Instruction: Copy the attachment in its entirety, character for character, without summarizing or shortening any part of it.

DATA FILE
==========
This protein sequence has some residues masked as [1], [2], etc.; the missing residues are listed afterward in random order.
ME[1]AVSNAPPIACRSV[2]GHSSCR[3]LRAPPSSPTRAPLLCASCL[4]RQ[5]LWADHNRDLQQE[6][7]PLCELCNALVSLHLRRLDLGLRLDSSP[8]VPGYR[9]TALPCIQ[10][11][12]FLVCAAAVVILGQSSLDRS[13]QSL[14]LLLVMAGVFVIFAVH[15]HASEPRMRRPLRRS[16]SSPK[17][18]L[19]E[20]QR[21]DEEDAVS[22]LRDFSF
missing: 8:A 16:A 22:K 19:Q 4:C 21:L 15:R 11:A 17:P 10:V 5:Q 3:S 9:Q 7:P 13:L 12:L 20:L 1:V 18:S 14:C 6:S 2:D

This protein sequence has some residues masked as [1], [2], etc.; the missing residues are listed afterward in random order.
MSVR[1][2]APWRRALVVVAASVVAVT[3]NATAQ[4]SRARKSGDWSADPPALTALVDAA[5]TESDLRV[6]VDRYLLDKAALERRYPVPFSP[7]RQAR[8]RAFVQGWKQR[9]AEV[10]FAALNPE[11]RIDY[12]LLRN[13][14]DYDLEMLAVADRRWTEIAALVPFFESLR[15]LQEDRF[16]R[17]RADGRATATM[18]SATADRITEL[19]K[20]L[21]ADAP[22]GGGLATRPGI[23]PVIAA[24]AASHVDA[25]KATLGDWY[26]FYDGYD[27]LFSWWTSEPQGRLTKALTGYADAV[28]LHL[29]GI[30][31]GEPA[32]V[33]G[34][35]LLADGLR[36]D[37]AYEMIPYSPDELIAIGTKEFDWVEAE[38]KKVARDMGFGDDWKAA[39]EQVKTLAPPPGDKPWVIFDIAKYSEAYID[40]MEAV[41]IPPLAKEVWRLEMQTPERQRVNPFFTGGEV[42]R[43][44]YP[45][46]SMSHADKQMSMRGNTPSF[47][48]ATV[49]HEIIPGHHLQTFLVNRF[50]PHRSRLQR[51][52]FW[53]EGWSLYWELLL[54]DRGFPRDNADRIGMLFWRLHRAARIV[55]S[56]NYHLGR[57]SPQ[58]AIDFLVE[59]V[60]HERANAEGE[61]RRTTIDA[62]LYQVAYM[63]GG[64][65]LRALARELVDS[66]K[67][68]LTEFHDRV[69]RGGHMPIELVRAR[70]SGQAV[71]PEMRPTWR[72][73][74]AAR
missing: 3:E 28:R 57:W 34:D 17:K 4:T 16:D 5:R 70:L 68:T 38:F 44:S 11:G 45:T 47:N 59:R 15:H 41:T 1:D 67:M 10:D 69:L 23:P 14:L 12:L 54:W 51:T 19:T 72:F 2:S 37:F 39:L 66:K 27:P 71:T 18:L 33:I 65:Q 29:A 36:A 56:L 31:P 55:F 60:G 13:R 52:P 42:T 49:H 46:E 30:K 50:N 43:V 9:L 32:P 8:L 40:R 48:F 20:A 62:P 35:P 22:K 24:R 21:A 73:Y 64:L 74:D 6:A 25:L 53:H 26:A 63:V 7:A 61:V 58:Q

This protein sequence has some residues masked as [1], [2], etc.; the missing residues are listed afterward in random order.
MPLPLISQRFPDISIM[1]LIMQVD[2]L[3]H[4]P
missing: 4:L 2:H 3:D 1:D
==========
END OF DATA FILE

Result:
This protein sequence has some residues masked as [1], [2], etc.; the missing residues are listed afterward in random order.
ME[1]AVSNAPPIACRSV[2]GHSSCR[3]LRAPPSSPTRAPLLCASCL[4]RQ[5]LWADHNRDLQQE[6][7]PLCELCNALVSLHLRRLDLGLRLDSSP[8]VPGYR[9]TALPCIQ[10][11][12]FLVCAAAVVILGQSSLDRS[13]QSL[14]LLLVMAGVFVIFAVH[15]HASEPRMRRPLRRS[16]SSPK[17][18]L[19]E[20]QR[21]DEEDAVS[22]LRDFSF
missing: 8:A 16:A 22:K 19:Q 4:C 21:L 15:R 11:A 17:P 10:V 5:Q 3:S 9:Q 7:P 13:L 12:L 20:L 1:V 18:S 14:C 6:S 2:D

This protein sequence has some residues masked as [1], [2], etc.; the missing residues are listed afterward in random order.
MSVR[1][2]APWRRALVVVAASVVAVT[3]NATAQ[4]SRARKSGDWSADPPALTALVDAA[5]TESDLRV[6]VDRYLLDKAALERRYPVPFSP[7]RQAR[8]RAFVQGWKQR[9]AEV[10]FAALNPE[11]RIDY[12]LLRN[13][14]DYDLEMLAVADRRWTEIAALVPFFESLR[15]LQEDRF[16]R[17]RADGRATATM[18]SATADRITEL[19]K[20]L[21]ADAP[22]GGGLATRPGI[23]PVIAA[24]AASHVDA[25]KATLGDWY[26]FYDGYD[27]LFSWWTSEPQGRLTKALTGYADAV[28]LHL[29]GI[30][31]GEPA[32]V[33]G[34][35]LLADGLR[36]D[37]AYEMIPYSPDELIAIGTKEFDWVEAE[38]KKVARDMGFGDDWKAA[39]EQVKTLAPPPGDKPWVIFDIAKYSEAYID[40]MEAV[41]IPPLAKEVWRLEMQTPERQRVNPFFTGGEV[42]R[43][44]YP[45][46]SMSHADKQMSMRGNTPSF[47][48]ATV[49]HEIIPGHHLQTFLVNRF[50]PHRSRLQR[51][52]FW[53]EGWSLYWELLL[54]DRGFPRDNADRIGMLFWRLHRAARIV[55]S[56]NYHLGR[57]SPQ[58]AIDFLVE[59]V[60]HERANAEGE[61]RRTTIDA[62]LYQVAYM[63]GG[64][65]LRALARELVDS[66]K[67][68]LTEFHDRV[69]RGGHMPIELVRAR[70]SGQAV[71]PEMRPTWR[72][73][74]AAR
missing: 3:E 28:R 57:W 34:D 17:K 4:T 16:D 5:R 70:L 68:T 38:F 44:S 11:G 45:T 47:N 59:R 15:H 41:T 1:D 67:M 10:D 69:L 23:P 14:L 12:L 54:W 51:T 19:T 72:F 2:S 37:F 39:L 66:K 27:P 71:T 18:L 33:I 65:Q 29:A 36:A 56:L 31:P 55:F 60:G 13:R 52:P 42:T 49:H 46:E 30:K 50:N 43:V 9:L 32:P 8:L 40:R 48:F 20:A 62:P 35:P 22:K 24:R 21:A 73:Y 64:L 74:D 6:A 25:L 53:H 26:A 63:V 7:A 61:V 58:Q

This protein sequence has some residues masked as [1], [2], etc.; the missing residues are listed afterward in random order.
MPLPLISQRFPDISIM[1]LIMQVD[2]L[3]H[4]P
missing: 4:L 2:H 3:D 1:D